Statistical blips vs long term trends

We are told that we need to bring up our children to be citizens who can be critical of stories in the news and call bullshit on things that are bullshit. Most of the bullshit you see are stories that deal with new “scientific finding”, which are really just a press release by some organization who did a half baked epidemiological study on some small group.

Today gives us the winner headline “US Cancer Deaths Drop for the First Time”.

I don’t doubt that deaths due to cancer may have been less in 2005 than they were in 2004. However, if you read further into the story, I think it’s a huge leap to assume that this trend will continue.

In fact, if you understand why cancer deaths have been increasing the first place, you’ll understand why it’s almost impossible for them to decrease in the coming years.

If you were asked the question, “Why have cancer rates been going up in the 20th Century?” you might say it had something to do with smoking, nutrition, or chemicals in the environment. All of those things may have played a part, but it was a minor part. The real reason cancer deaths have been going up for 70 years is that we are living longer. Human beings are mortal. We have to die. If we aren’t dying of the cholera, or the typhus, or a battle axe in the face, we have to be dying of something else. While cancer deaths have gone up, life expectancy has gone up with it. Cancer is predominately a disease of the old. If people live longer, they are more apt to get cancer than if they died at a young age.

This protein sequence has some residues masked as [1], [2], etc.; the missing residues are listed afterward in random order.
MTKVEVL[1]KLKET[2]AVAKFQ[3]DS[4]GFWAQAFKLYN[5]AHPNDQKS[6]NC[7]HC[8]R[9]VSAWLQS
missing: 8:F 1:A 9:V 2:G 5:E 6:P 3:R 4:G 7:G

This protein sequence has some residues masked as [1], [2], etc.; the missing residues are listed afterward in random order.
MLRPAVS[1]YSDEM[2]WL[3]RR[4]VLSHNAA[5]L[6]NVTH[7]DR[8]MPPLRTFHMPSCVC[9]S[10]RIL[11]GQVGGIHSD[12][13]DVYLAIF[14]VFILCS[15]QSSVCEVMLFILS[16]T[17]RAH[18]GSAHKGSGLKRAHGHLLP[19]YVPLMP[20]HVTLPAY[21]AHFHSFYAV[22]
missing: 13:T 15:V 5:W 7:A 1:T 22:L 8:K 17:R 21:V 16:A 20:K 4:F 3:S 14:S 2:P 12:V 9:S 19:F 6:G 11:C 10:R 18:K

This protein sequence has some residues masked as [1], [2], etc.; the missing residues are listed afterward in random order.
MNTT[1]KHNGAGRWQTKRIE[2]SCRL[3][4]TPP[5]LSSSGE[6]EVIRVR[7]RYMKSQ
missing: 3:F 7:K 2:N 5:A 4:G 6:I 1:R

It’s as simple as that.

We certainly are making big strides in our ability to fight cancer. These efforts, the fewer people smoking, and other trends may offset cancer deaths. However, until a real “cure” is discovered, demographics will overwhelm anything done by science or lifestyle. The baby boomers are now hitting 60 and they will be dying at a faster and faster rate every year. They will be getting cancer at faster rates and dying from it. It can’t really be avoided.

If we should ever find a cure for cancer, then we will probably see an increase in people dying from heart disease or other ailments. Mortality always wins. We have to die from something.

Today’s news is welcome, but it’s not a long term trend. A far better measure of our ability to treat cancer is survival rates (ala Lance Armstrong) rather than counting cancer deaths.

By Gary

3 dimples. 7 continents. 130 countries.